I’ve spent the last several days playing through Starcraft II: Legacy of the Void, and I generally enjoyed it very much.
Prior to the release of Wings of Liberty – the first part of the Starcraft II “trilogy” – Starcraft had fallen to the bottom of my list for Blizzard’s IPs. Wings of Liberty took it back up to the top of that list, and I’ve eagerly awaited Heart of the Swarm and Legacy of the Void.
Legacy of the Void released just after BlizzCon with minimal fanfare; unfortunately, it seems the franchise has been eclipsed in popularity by more recent releases like Hearthstone, Heroes of the Storm, and Overwatch. It makes sense for Blizzard to invest more in marketing these other titles; Hearthstone and Heroes are going to be recurring sources of revenue due to their free to play model, and that’s going to rapidly eclipse any sales Legacy of the Void can make on boxes. Overwatch has been announced to be a single-time purchased product, but frankly I will be shocked it if does not end up containing some kind of microtransaction options – and it’s also the newest and shiniest IP.
So, onto the meat of things.
Warning —- TONS OF SPOILERS —- Warning
Seriously, I’m going to talk about pretty much everything in the game here. You probably don’t want to read this if you haven’t beaten the game.
You have been warned.
Okay, spoiler warning complete.
I liked the game.
The gameplay was generally what I expected; the player gradually unlocks units in a similar fashion to the previous two installments, and missions are broken down into similar styles – typical attack missions (often with timed objectives), “defend the x” missions, and occasional hero unit missions.
The meta-progression paths for Legacy of the Void were somewhat disappointing by comparison to the previous games. Choosing a faction-specific variant for each broad category of unit was neat, but didn’t feel like it was sufficient meta-progression on its own.
The Solarite-based upgrades for the player’s ship replaced the Hero leveling for Kerrigan in Heart of the Swarm, and ultimately I felt very disappointed by this. Being able to level a character directly adds investment into the character, and being able to choose upgrade paths for the Queen of Blades made playing her in the game feel rewarding. This game essentially threw that system out entirely in multiple ways; the choices I made for leveling Kerrigan were ignored, and I had no upgrade choices for my hero for this game, Artanis. This leads me to my next bit of frustration – Artanis himself.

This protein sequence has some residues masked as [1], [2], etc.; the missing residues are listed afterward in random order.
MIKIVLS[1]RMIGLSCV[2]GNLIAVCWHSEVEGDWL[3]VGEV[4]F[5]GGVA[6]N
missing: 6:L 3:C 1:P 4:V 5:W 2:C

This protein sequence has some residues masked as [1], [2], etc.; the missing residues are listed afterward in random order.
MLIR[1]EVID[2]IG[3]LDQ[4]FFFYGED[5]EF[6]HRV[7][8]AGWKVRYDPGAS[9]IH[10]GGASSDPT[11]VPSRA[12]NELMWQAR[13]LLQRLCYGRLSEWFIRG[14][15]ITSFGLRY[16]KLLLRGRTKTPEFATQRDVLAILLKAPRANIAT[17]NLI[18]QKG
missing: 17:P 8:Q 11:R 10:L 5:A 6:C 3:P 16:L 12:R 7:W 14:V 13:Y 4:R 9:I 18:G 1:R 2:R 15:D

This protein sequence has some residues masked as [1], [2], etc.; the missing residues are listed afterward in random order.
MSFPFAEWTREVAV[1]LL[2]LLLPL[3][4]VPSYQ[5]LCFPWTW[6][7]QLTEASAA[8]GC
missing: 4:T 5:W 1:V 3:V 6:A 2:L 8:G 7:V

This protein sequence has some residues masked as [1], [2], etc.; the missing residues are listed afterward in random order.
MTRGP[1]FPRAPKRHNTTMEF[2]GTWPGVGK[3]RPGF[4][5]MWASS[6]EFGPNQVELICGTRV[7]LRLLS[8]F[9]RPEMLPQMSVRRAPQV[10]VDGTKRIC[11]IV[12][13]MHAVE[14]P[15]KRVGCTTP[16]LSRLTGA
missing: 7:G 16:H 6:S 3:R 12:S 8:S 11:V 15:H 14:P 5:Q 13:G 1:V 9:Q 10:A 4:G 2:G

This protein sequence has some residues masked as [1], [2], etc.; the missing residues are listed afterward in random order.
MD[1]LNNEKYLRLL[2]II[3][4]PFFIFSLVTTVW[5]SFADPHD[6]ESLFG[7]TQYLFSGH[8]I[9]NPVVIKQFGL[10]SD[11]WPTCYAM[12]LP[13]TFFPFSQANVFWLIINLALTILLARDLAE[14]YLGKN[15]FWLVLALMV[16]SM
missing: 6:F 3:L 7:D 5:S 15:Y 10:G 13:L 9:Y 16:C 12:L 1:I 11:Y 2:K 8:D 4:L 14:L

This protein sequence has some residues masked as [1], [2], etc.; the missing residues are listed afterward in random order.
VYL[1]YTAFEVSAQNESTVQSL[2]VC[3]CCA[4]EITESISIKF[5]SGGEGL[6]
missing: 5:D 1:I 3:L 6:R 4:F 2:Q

“Wait, who is Artanis?” another former Blizzard employee asked me when I mentioned he was going to be the main character in Legacy of the Void.
“Uh, I think he was a Templar in Brood War,” I thought. Nope, that was Aldaris, a similarly-named Protoss character.
“Why isn’t Zeratul the main character?”
Having played through the entire game now, I still question the choice to use Artanis instead of Zeratul. As some background here, I used to write for the Warcraft franchise. I’ve worked for Blizzard. I’ve read a large number of Starcraft novels. I remember Michael Liberty’s middle name. (It’s Daniel.) I don’t remember Artanis.
Presumably, this is because Artanis is supposed to represent the player – he’s more of a blank slate character. I remember being referred to as “Executor” in Brood War – I guess that was Artanis? I’m still not 100% clear on that, and I’m not going to go back to play Brood War to find out.
Either way, I had no investment in him as a character.
There are ways to create investment in new characters – and Legacy of the Void succeeded wonderfully with some of them. Karax has an atypical personality for a Protoss character, representing a caste we’ve never seen on-screen before, and a growth arc an interesting interactions with other characters.
Alarak is basically a Protoss sith lord. He was tons of fun.
And, of course, there was Fenix. Ah, the character named after a mystical bird that keeps coming back to life – who keeps coming back to life. I can’t complain, in spite of the ridiculousness of the name. Talandar – the proper name for the new Fenix clone – was one of my favorite characters. I just hated the way Artanis interacted with him. Artanis doesn’t provide the clone with any insight on his condition, and then later, repeatedly refers to the character as Fenix well after the clone has made it clear he doesn’t want to be identified that way. Frankly, it was a pretty horrific way to handle a sentient AI clone of one of your old war buddies, and I feel like there should have been consequences for Artanis’ problematic behavior – but I guess Talandar was too chill to worry about it.
Artanis, on the other hand, was bland. He starts the game by making a critical mistake, and while he owns up to that, he never really does anything to evolve from the same shiny-eyed idealist he starts out as. The game largely glorifies this idealism, allowing his unification-centric attitude to work out largely without any difficulties, save perhaps an implication that Alarac could be a threat in the future.
I didn’t identify with Artanis. I didn’t hate him, I just didn’t find him interesting.
There are a few ways that I think the game could have significantly improved on this.
- Just let us play as Zeratul. Seriously, I don’t know anyone who was interested in this game who didn’t want to play as Zeratul. We got to play Raynor and Kerrigan again for the first two games; Zertaul was the logical Protoss equivalent. The first two games let us play missions as Zeratul, warming us up for the idea of a Zeratul campaign – and then wham, Artanis.
- If for some reason Artanis *had* to be the perspective character, there are a few key ways I can think of that would have helped create investment in the character.